Nebraska Beef on the marquee in Macau
The rich beef culture of Nebraska and the world’s gambling capital were the perfect pair at the year’s close as several hundred leaders of Macau’s food service and game industry gathered to sample expertly prepared U.S. beef at The U.S. Meat Export Federation’s (USMEF’s) Second Annual “Great American Barbecue: Nebraska in Macau.”
One of the special administrative regions of China— Hong Kong being the other—Macau has a small population of just over 500,000 that pales in comparison to its visitor load, expected to reach 30 million this year. But, as the world’s gambling hub with 2013 revenue exceeding $40 billion—dwarfing U.S. gambling revenue—it is a magnet for high rollers who love a good meal at any price.
Funded by the Nebraska Beef Council, “The Great American Barbecue: Nebraska in Macau” was the second annual Nebraska beef barbecue event in the territory, and with approximately 200 attendees, it topped last year’s inaugural event by more than a third, providing testimony to the growing interest in beef from Nebraska and the U.S.
“Macau is a vacation destination—the only legalized gaming spot in China— where people from Mainland China go for recreation and can enjoy many options for fine dining” said Myron Danner, Nebraska Beef Council Director, who attended the event. “While U.S. beef is locked out of mainland China, we’re getting great exposure in the region through Macau.”
The invitation-only event drew key representatives from a wide range of Macau food and beverage enterprises, including chefs and senior managers from all the gaming and hotel properties, plus end-users from independent restaurant and retail chains.
“These were the players,” said Danner. “These were the people who import the beef and distribute it to restaurants. Many sent executive chefs. The quality of food at the event was as good as you’d find anywhere, and the exposure was phenomenal. Our unique Nebraska high quality beef has struck a chord in a market where extravagant entertainment options are many.”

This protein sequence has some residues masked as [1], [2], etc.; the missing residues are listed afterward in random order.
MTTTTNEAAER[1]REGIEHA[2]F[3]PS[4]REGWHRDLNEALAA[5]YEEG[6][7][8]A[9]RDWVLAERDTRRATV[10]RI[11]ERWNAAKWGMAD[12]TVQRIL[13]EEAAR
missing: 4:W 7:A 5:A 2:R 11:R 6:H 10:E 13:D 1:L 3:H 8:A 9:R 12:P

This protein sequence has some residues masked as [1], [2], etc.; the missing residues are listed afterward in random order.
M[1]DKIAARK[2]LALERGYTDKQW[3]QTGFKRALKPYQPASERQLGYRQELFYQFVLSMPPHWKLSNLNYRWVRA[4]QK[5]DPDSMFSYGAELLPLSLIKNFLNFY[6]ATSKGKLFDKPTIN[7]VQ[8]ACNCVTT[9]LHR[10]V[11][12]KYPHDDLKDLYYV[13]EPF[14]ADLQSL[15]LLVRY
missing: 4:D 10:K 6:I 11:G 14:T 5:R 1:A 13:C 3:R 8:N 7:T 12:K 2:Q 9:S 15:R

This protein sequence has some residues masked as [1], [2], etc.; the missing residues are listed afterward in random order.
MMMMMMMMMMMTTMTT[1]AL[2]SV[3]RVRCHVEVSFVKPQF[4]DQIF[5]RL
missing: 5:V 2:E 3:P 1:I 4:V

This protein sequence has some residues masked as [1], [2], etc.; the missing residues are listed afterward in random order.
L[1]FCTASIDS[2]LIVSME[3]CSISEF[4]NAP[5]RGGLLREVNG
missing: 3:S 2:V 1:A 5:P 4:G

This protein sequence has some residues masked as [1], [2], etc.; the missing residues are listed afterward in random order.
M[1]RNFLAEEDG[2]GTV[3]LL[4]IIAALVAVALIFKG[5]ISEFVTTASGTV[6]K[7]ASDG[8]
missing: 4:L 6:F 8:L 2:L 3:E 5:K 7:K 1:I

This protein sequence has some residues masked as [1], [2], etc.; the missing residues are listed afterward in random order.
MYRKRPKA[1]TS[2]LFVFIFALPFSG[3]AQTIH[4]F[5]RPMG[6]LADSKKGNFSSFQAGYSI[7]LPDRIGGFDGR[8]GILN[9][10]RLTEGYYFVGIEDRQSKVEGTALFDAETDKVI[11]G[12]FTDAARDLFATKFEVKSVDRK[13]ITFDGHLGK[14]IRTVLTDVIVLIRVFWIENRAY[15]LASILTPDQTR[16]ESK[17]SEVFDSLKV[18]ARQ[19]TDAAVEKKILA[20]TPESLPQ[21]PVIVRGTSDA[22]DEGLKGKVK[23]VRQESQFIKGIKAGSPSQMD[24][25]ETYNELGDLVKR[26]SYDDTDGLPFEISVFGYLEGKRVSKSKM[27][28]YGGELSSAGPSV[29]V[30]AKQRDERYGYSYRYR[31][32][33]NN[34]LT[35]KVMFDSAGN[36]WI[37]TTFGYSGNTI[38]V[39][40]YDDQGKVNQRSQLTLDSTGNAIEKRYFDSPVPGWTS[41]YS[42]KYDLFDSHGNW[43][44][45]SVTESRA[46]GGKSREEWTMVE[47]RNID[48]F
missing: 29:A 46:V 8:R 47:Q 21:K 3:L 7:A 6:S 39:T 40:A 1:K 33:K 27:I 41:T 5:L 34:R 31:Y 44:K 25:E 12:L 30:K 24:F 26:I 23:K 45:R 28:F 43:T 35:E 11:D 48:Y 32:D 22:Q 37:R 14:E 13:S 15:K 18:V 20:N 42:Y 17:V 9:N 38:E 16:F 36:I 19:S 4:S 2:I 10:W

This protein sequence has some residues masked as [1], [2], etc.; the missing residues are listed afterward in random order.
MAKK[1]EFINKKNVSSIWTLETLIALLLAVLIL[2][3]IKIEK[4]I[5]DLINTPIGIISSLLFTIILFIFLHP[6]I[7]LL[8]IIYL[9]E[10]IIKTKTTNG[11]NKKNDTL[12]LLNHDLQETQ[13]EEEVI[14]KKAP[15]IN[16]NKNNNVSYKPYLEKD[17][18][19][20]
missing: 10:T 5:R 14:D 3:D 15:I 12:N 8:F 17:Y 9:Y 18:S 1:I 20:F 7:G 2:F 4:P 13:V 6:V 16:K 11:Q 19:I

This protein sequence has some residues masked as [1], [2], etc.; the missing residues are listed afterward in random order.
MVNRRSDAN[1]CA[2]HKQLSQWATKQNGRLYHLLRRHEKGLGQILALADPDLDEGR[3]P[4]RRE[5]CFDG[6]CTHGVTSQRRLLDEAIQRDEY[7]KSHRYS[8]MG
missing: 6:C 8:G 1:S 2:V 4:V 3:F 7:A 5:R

The outdoor event was held at the Hard Rock Hotel Macau, one of several hotel properties situated in the Cotai Strip’s City of Dreams complex. U.S. beef packers and exporters donated Nebraska-harvested beef cuts for the event, ranging from whole roasted prime ribeyes to chilled chuck flap tail seared tataki.
U.S. beef is shipped to Macau through Hong Kong, as there is no formal protocol for direct trade. Macau food safety authorities allow U.S. beef into Macau when accompanied by a USDA health certificate issued for Hong Kong.
While the exact volume of U.S. beef exported to Macau through Hong Kong is unknown, according to Hong Kong re-export statistics, it is estimated that 542 metric tons of U.S. beef valued at $6.7 million were shipped to Macau during the first 10 months of 2013—a 57 percent increase over the same period of 2012.
“U.S. beef shipments to Macau are set to grow in future years as Macau offers more entertainment beyond gaming,” says John Lam, USMEF’s Regional Programs Manager based in Hong Kong. “Macau is a special administrative region of China, and Chinese central authorities have recently encouraged the territory to increase non-gaming offerings to mainland visitors.”
Major infrastructure improvements are expected to drive more mainland visitors to Macau in the years ahead. The $10 billion Hong Kong- Macau-Zhuhai Bridge is expected to open in 2016, replacing an hour-long ferry ride on the South China Sea with a 20-minute drive. Macau boasts 35 casinos, and another eight large scale properties are in development, including resorts being built by Nevada-based gaming companies. — USMEF